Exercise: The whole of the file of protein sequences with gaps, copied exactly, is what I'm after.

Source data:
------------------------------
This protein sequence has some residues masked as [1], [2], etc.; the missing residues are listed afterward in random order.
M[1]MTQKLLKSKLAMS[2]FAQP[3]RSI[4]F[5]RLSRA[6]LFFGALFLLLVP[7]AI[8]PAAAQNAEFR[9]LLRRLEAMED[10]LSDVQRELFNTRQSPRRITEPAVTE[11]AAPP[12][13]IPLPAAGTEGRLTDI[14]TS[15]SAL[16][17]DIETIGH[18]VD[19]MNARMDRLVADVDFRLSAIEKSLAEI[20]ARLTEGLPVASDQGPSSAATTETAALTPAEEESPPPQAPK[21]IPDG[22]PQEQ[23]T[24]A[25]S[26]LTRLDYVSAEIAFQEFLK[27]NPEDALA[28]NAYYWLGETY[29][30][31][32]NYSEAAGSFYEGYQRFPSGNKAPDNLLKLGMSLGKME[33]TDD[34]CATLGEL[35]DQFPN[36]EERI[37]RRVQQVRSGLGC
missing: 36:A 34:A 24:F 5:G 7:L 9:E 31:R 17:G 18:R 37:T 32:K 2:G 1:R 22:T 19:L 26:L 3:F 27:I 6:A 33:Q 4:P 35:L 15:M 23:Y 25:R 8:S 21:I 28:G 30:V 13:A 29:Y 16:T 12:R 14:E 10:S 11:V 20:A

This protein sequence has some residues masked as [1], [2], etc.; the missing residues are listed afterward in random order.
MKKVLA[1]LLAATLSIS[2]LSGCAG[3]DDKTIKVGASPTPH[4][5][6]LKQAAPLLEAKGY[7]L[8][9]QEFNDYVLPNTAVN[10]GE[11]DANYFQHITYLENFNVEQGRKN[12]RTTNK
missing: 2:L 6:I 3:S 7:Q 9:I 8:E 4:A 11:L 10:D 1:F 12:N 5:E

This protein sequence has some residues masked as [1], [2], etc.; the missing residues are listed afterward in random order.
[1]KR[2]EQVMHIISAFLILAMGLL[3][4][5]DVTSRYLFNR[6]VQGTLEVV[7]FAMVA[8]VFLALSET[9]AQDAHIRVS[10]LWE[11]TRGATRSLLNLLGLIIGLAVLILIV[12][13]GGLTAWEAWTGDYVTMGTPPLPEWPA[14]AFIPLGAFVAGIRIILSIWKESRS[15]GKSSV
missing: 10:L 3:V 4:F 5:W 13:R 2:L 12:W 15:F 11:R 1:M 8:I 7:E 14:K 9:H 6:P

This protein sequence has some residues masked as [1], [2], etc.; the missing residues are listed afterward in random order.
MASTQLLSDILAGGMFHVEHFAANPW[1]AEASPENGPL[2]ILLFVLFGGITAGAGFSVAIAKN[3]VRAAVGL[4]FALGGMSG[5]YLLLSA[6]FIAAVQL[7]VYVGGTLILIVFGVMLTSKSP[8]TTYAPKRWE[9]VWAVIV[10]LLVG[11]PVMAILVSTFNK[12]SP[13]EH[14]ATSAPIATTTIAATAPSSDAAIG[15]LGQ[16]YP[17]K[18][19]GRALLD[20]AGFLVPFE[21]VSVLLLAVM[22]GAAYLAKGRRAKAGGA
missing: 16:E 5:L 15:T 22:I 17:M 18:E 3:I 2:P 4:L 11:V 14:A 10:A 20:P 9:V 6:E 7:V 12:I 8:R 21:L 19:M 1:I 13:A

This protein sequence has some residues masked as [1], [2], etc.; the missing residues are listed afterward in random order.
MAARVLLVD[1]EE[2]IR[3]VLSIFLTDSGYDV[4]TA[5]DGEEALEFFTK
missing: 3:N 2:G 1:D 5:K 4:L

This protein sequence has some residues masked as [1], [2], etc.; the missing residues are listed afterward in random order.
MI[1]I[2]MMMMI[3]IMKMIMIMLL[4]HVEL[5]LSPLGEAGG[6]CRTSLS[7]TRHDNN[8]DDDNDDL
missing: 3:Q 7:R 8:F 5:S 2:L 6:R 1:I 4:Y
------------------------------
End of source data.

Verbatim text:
This protein sequence has some residues masked as [1], [2], etc.; the missing residues are listed afterward in random order.
M[1]MTQKLLKSKLAMS[2]FAQP[3]RSI[4]F[5]RLSRA[6]LFFGALFLLLVP[7]AI[8]PAAAQNAEFR[9]LLRRLEAMED[10]LSDVQRELFNTRQSPRRITEPAVTE[11]AAPP[12][13]IPLPAAGTEGRLTDI[14]TS[15]SAL[16][17]DIETIGH[18]VD[19]MNARMDRLVADVDFRLSAIEKSLAEI[20]ARLTEGLPVASDQGPSSAATTETAALTPAEEESPPPQAPK[21]IPDG[22]PQEQ[23]T[24]A[25]S[26]LTRLDYVSAEIAFQEFLK[27]NPEDALA[28]NAYYWLGETY[29][30][31][32]NYSEAAGSFYEGYQRFPSGNKAPDNLLKLGMSLGKME[33]TDD[34]CATLGEL[35]DQFPN[36]EERI[37]RRVQQVRSGLGC
missing: 36:A 34:A 24:F 5:G 7:L 9:E 31:R 17:G 18:R 37:T 32:K 2:G 1:R 22:T 19:L 26:L 3:F 27:I 6:A 33:Q 4:P 35:L 15:M 23:Y 25:R 8:S 21:I 28:G 30:V 13:A 29:Y 16:T 12:R 14:E 10:S 11:V 20:A

This protein sequence has some residues masked as [1], [2], etc.; the missing residues are listed afterward in random order.
MKKVLA[1]LLAATLSIS[2]LSGCAG[3]DDKTIKVGASPTPH[4][5][6]LKQAAPLLEAKGY[7]L[8][9]QEFNDYVLPNTAVN[10]GE[11]DANYFQHITYLENFNVEQGRKN[12]RTTNK
missing: 2:L 6:I 3:S 7:Q 9:I 8:E 4:A 11:L 10:D 1:F 12:N 5:E

This protein sequence has some residues masked as [1], [2], etc.; the missing residues are listed afterward in random order.
[1]KR[2]EQVMHIISAFLILAMGLL[3][4][5]DVTSRYLFNR[6]VQGTLEVV[7]FAMVA[8]VFLALSET[9]AQDAHIRVS[10]LWE[11]TRGATRSLLNLLGLIIGLAVLILIV[12][13]GGLTAWEAWTGDYVTMGTPPLPEWPA[14]AFIPLGAFVAGIRIILSIWKESRS[15]GKSSV
missing: 10:L 3:V 4:F 5:W 13:R 2:L 12:W 15:F 11:R 1:M 8:I 7:E 14:K 9:H 6:P

This protein sequence has some residues masked as [1], [2], etc.; the missing residues are listed afterward in random order.
MASTQLLSDILAGGMFHVEHFAANPW[1]AEASPENGPL[2]ILLFVLFGGITAGAGFSVAIAKN[3]VRAAVGL[4]FALGGMSG[5]YLLLSA[6]FIAAVQL[7]VYVGGTLILIVFGVMLTSKSP[8]TTYAPKRWE[9]VWAVIV[10]LLVG[11]PVMAILVSTFNK[12]SP[13]EH[14]ATSAPIATTTIAATAPSSDAAIG[15]LGQ[16]YP[17]K[18][19]GRALLD[20]AGFLVPFE[21]VSVLLLAVM[22]GAAYLAKGRRAKAGGA
missing: 16:E 5:L 15:T 22:I 17:M 18:E 3:I 2:P 4:L 11:V 14:A 10:A 20:P 9:V 6:E 7:V 12:I 8:R 21:L 19:M 1:I 13:A

This protein sequence has some residues masked as [1], [2], etc.; the missing residues are listed afterward in random order.
MAARVLLVD[1]EE[2]IR[3]VLSIFLTDSGYDV[4]TA[5]DGEEALEFFTK
missing: 3:N 2:G 1:D 5:K 4:L

This protein sequence has some residues masked as [1], [2], etc.; the missing residues are listed afterward in random order.
MI[1]I[2]MMMMI[3]IMKMIMIMLL[4]HVEL[5]LSPLGEAGG[6]CRTSLS[7]TRHDNN[8]DDDNDDL
missing: 3:Q 7:R 8:F 5:S 2:L 6:R 1:I 4:Y